> ensure that the device is bound to the correct driver, or if it rather
> should work with devices already bound to the correct driver only.
> Maybe a separate udev-rules generator?

Getting a device bound to a specific driver is exactly the domain of
driverctl.  Implement the sysfs interfaces driverctl uses and see if it
works.  Driverctl defaults to PCI and knows some extra things about
PCI, but appears to be written to be generally bus agnostic.  Thanks,

Alex

> There's also the question where that automatic configuration should
> stop. Should cio_ignore handling be part of it as well? [That's a
> non-generic interface, of course. Tooling within s390-tools, maybe?]
> 
> > > > 
> > > > I'm also curious how or if libvirt or openstack might use this.
> > > > If nothing else, it makes libvirt hook scripts easier to write,
> > > > especially if we add an option not to autostart mdevs, or if
> > > > users don't mind persistent mdevs, maybe there's nothing more to
> > > > do.   
> > 
> > +1
> > 
> > @Alex: I'm curious what is the big management picture for non-auto
> > looks like.
> > 
> > Regards,
> > Halil
> > 
> > [..]
> >   
> 


^ permalink raw reply	[flat|nested] 46+ messages in thread

* Re: mdevctl: A shoestring mediated device management and persistence utility
  2019-06-11 20:28       ` Alex Williamson
@ 2019-06-12  7:14         ` Cornelia Huck
  2019-06-12 15:54           ` Halil Pasic
  0 siblings, 1 reply; 46+ messages in thread
From: Cornelia Huck @ 2019-06-12  7:14 UTC (permalink / raw)
  To: Alex Williamson, Halil Pasic
  Cc: kvm, Libvirt Devel, Kirti Wankhede, Erik Skultety, Pavel Hrdina,
	Daniel P. Berrangé,
	Sylvain Bauza

On Tue, 11 Jun 2019 14:28:22 -0600
Alex Williamson <alex.williamson@redhat.com> wrote:

> On Tue, 11 Jun 2019 21:45:08 +0200
> Cornelia Huck <cohuck@redhat.com> wrote:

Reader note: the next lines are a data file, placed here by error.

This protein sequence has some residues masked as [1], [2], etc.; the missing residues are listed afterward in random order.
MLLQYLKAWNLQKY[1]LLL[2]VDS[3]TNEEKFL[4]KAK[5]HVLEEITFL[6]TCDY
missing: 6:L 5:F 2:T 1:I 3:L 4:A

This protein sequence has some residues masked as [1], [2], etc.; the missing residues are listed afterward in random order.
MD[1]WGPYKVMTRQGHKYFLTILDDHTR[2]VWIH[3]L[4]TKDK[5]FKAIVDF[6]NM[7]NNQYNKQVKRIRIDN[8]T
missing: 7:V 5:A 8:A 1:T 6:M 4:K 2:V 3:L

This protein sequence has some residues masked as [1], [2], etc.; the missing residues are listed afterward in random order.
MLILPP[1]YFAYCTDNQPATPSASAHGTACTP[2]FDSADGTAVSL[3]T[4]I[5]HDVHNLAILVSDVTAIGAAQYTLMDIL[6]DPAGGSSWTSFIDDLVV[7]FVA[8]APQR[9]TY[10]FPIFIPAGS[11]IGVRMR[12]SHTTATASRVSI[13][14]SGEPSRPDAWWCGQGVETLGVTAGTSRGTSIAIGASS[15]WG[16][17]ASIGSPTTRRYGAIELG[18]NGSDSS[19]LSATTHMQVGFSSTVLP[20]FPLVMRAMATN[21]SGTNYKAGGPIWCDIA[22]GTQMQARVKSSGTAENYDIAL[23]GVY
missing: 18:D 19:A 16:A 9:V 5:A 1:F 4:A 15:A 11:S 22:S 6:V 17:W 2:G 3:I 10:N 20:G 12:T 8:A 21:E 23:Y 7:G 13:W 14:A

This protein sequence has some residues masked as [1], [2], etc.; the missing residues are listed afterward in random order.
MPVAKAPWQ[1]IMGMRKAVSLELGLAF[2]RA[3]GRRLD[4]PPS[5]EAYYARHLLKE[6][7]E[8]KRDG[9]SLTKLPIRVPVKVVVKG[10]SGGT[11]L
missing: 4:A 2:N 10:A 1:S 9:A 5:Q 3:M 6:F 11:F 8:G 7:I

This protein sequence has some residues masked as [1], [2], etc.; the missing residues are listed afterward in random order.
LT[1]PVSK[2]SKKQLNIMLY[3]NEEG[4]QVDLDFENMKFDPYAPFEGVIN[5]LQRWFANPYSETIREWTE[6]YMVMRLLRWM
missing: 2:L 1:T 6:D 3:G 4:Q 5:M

> 
> > On Fri, 7 Jun 2019 18:06:30 +0200
> > Halil Pasic <pasic@linux.ibm.com> wrote:

> > > I guess for vfio-ccw one needs to make sure that the ccw device is bound
> > > to the vfio-ccw driver first, and only after that can one use  
> > > create-mdev to create the mdev on top of the subchannel.
> > > 
> > > So to make this work persistently (survive a reboot) one would need to
> > > take care of the subchannel getting bound to the right vfio_ccw driver
> > > before mdevctl is called. Right?
> > > 
> > > BTW how does this concurrence situation between the drivers io_subchannel
> > > and vfio_ccw work? Especially if both are build in?    
> > 
> > If you have two drivers that match to the same device type, you'll
> > always have the issue that the driver that is first matched with the
> > device will bind to it and you have to do the unbind/rebind dance to
> > get it bound to the correct device driver. (I guess that this was the
> > basic motivation behind the ap bus default driver infrastructure,
> > right?) I think that in our case the io_subchannel driver will be
> > called first (alphabetical order and the fact that vfio-ccw will often
> > be a module). I'm not sure if it is within the scope of mdevctl to
> > ensure that the device is bound to the correct driver, or if it rather
> > should work with devices already bound to the correct driver only.